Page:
I thought it was time to bring up a little more anthroposophy, after too many silly little posts! That, and my paying work has slowed down. So, here are some recent thoughts about warmth.
Springtime is here, and the weather is warming up. However, despite the sunny skies around here, it’s still chilly for most of the day. I’m fighting daily battles with SillyBilly, who wants to wear his shorts and t-shirts and sandals, to get him dressed warmly enough. And we are all still snorting and hacking our way out of that nasty cold virus we had last weekend.
Rudolf Steiner and other anthroposophical writers have said a lot about warmth and the human being. Steiner linked warmth and the blood directly to the activity of the human ego, also known as the “I” (this is distinct from the Freudian ego — here we are referring to the immortal spirit of the individual). In the young child, warmth allows the physical body to develop properly, with good structure and function:
If the ego is to be able to perfect the organs so that they endure in good health throughout life, there must be a well-maintained deep body warmth. For…it is the warmth organization wherein the ego works….[In the adult] the ego is fully incarnated and is able to control the body temperature, whereas [in the child] the ego is in a process of incarnation and is not yet fully in charge.
–Joan Salter, The Incarnating Child
Steiner also described the 12 senses: the five senses of sight, hearing, smell, taste, and touch, and the seven senses of warmth, life, self-movement, balance, word, thought, and the I and Other. We can see that in a baby, the sense of touch and warmth are pre-eminent, in the toddler the sense of self-movement leads to walking and the sense of word leads to talking, while older children work on balance in their see-sawing and tree climbing.
Young children do not have a mature sense of warmth, clearly seen in the child who is blue with cold yet refuses to come out of the swimming pool! Adults must help the child by providing appropriate clothing and environment. On another level, the sense of warmth relates to the emotional and spiritual atmosphere or mood: cold, impersonal and insincere, or caring, loving and genuine.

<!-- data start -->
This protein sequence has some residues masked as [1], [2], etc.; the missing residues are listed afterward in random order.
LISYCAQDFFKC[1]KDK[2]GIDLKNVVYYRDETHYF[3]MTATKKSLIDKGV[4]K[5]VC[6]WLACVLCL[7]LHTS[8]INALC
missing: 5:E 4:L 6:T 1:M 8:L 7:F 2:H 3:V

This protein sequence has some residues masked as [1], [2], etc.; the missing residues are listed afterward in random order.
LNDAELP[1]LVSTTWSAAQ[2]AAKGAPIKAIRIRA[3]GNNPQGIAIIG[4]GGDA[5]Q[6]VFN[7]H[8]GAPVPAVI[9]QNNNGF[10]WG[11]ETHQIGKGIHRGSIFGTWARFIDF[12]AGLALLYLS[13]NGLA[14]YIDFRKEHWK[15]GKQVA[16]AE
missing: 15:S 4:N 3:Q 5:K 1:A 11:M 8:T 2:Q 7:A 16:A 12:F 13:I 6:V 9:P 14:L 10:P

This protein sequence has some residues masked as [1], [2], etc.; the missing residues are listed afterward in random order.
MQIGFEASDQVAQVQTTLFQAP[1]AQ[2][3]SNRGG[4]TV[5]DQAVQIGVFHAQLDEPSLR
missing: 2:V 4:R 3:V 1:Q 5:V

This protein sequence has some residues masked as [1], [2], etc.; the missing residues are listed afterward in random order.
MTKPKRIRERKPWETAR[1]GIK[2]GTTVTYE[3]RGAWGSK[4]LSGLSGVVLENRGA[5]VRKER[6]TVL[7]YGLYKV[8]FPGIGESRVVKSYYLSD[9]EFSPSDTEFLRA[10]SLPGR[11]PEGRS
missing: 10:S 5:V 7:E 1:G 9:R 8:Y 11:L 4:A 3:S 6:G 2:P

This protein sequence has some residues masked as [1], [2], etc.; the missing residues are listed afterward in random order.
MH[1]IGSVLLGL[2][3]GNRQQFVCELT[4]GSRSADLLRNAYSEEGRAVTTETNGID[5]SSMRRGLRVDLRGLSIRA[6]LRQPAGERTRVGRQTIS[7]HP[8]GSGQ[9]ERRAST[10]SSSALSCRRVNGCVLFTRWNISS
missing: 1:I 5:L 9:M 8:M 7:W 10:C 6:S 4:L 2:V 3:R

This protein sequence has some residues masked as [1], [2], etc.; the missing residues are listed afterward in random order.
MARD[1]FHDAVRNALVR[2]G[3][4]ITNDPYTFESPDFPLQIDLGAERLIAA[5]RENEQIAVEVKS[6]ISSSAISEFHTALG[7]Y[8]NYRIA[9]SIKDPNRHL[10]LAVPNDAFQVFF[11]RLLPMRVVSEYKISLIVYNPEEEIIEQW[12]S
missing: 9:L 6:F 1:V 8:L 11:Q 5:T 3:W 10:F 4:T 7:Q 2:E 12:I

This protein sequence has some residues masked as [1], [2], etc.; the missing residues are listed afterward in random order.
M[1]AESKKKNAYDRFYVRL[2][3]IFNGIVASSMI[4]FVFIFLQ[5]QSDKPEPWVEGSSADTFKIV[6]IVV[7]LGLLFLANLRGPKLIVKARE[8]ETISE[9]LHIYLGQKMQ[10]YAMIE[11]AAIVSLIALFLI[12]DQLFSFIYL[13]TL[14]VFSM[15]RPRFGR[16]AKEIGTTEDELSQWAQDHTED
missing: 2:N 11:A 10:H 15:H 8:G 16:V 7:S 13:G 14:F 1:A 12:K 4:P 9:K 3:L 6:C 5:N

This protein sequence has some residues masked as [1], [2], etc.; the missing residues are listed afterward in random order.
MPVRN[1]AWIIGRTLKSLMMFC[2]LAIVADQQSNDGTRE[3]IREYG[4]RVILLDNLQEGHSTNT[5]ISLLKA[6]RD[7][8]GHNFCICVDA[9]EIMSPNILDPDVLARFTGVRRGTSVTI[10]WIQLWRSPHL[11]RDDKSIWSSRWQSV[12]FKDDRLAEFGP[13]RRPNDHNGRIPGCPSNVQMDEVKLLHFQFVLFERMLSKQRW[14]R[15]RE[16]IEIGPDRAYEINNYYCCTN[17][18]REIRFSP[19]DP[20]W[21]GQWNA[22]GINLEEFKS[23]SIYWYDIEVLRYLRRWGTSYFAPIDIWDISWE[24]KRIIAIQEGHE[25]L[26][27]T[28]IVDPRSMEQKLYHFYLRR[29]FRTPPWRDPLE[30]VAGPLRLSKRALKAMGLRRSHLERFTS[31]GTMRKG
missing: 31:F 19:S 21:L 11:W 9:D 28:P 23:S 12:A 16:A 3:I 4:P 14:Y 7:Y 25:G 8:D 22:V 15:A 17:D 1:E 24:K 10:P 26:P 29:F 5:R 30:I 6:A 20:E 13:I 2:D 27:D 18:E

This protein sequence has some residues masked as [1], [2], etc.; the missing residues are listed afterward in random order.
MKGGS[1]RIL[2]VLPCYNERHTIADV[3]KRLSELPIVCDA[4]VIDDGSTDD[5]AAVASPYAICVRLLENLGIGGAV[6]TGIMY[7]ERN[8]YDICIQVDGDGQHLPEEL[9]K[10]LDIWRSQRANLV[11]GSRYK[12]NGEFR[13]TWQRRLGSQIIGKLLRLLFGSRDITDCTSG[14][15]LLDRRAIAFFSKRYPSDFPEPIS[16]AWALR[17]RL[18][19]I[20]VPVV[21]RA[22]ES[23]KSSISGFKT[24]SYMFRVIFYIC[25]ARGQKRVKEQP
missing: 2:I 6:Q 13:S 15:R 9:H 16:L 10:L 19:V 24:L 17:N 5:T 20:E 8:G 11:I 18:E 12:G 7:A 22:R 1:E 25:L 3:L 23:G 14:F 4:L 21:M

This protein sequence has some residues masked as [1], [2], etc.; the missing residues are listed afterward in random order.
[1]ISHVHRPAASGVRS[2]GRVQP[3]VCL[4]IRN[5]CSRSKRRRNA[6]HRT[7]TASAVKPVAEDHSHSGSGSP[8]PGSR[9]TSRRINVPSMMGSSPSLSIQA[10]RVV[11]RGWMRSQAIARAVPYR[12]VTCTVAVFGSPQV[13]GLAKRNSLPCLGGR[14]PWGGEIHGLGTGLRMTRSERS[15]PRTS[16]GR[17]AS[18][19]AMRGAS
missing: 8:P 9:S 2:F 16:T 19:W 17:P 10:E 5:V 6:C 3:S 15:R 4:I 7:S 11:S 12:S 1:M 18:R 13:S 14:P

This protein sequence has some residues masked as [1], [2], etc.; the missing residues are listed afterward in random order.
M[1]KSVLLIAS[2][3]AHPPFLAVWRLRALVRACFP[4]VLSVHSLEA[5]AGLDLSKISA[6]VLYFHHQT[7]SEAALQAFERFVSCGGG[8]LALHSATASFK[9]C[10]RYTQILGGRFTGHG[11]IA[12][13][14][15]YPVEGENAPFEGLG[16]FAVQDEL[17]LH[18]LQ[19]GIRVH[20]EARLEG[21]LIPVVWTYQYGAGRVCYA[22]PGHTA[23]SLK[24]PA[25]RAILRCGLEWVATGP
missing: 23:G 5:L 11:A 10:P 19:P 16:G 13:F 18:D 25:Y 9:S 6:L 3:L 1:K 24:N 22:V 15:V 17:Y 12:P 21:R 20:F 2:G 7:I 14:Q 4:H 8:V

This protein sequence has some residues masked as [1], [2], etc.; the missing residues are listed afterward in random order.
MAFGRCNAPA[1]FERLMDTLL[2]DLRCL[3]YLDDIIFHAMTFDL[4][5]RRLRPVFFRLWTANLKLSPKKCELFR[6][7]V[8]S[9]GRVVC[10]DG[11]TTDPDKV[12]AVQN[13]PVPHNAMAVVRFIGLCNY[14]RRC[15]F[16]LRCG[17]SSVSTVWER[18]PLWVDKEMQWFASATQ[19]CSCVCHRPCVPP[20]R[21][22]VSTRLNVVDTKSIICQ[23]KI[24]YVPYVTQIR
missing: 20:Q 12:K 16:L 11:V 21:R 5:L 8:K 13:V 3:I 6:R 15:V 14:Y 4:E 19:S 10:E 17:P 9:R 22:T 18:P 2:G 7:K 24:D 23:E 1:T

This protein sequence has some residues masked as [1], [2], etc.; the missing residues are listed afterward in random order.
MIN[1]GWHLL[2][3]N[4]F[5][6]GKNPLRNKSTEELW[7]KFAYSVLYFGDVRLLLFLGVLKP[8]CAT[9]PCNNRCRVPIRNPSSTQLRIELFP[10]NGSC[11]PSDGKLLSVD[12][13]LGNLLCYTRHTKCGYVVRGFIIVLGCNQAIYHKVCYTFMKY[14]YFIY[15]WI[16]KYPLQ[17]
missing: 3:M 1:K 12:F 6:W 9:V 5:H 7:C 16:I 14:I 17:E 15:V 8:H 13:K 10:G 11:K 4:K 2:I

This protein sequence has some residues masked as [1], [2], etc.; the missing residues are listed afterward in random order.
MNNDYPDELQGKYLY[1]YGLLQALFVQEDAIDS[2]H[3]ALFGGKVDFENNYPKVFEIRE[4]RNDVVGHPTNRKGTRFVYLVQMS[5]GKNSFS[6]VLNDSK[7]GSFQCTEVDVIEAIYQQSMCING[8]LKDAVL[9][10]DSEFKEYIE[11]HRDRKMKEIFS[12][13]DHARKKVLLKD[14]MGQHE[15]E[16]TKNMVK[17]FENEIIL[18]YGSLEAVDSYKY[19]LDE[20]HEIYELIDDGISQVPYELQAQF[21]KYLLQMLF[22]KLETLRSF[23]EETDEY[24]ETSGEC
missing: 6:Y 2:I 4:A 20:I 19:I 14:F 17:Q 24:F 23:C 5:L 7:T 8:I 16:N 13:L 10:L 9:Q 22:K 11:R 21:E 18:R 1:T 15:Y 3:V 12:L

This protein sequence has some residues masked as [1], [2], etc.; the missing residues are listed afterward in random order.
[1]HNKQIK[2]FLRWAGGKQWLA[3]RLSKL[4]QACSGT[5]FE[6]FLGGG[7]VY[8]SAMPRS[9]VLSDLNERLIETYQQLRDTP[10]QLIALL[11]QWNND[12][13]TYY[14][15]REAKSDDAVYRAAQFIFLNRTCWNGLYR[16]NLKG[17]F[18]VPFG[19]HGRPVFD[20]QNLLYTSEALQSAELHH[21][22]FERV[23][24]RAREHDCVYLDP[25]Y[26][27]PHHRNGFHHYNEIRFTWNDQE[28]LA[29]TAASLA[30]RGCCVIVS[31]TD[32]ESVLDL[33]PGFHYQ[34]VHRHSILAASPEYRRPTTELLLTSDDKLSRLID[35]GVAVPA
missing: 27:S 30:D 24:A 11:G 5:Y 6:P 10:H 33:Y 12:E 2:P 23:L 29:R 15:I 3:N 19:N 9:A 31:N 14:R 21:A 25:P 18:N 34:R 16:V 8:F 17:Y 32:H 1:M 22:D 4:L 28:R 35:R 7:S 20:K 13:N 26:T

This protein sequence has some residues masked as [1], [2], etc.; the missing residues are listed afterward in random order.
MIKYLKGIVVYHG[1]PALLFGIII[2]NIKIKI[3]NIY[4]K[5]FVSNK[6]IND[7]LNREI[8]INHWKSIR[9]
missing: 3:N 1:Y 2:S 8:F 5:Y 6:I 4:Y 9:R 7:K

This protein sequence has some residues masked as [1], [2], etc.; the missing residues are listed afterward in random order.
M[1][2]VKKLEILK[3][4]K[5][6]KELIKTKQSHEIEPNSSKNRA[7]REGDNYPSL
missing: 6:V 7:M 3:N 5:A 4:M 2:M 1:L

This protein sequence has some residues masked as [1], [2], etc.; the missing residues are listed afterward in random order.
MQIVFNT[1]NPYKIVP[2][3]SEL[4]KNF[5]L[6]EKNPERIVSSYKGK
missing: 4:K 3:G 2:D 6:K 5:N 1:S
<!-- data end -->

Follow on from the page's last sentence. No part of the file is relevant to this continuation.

As adults we know how uncomfortable it is to feel cold and how it prevents us from working properly either physically or mentally. A baby feels even more uncomfortable and yet he cannot complain….The soul and spirit need sufficient warmth for their work of moulding and remoulding the body.
–Wilhelm zur Linden, When a Child is Born
I have read (not experiencing the difference myself as I have never traveled abroad) that Americans are particularly guilty of underdressing. I do remember that in Sacramento many times I would be wearing a wool sweater on a winter’s day, and see other people running around in shorts! And certainly even on snowy days here in New York, not everyone wears a warm hat or even a coat. What are we doing to our health with this? I believe being chronically cold leads to bad health, because the body is too busy keeping up its internal temperature to do its other work, like immune functions, properly.
In the child, illness that may be brought on by being cold is often resolved via fever. The body brings on an elevated internal temperature in order to kill, or prevent proliferation of, the virus or bacteria. However there are other physical as well as spiritual aspects to fever:
Thermoregulation and fever also have a soul-spiritual aspect. Heat is more than just a quantitative factor measured with a thermometer. As such, warmth also manifests in the activity of the human soul and spirit. We “feel warm inside” when we meet a good friend or revisit the familiar landscape of our childhood….Conversely, fear anger, or great sorrow, or even hate, envy, or discontent in our surroundings, makes our blood “run cold.”
Fever helps a child’s I adapt its inherited body to its own purposes, making it a more suitable vehicle for self-expression….From a purely outer perspective, the rapid regaining of weight lost during a feverish illness is an indication that the body is being organically remodeled. The child has deconstructed some aspect of her inherited body and is rebuilding it under the independent direction of her own warmth organization.
–Michaela Glöckler, Wolfgang Goebel, A Guide to Child Health
So, here’s what we do. My kids wear thin, soft wool underwear on all but the hottest days, and most nights. They wear long sleeves and pants through three seasons. When they go to daycare, and often at home, they wear slippers or booties to keep their feet warm. They wear hats most of the time outdoors (sunhats in summer of course). Tummy aches bring out the hot water bottle, one of our dearest friends! When the kids get a fever, we do not suppress it with medication — we address any discomfort by sponging down or wrapping their calves with tepid lemon water cloths, and make sure they have extra fluids and rest. We make an effort to make their surroundings beautiful to warm their souls.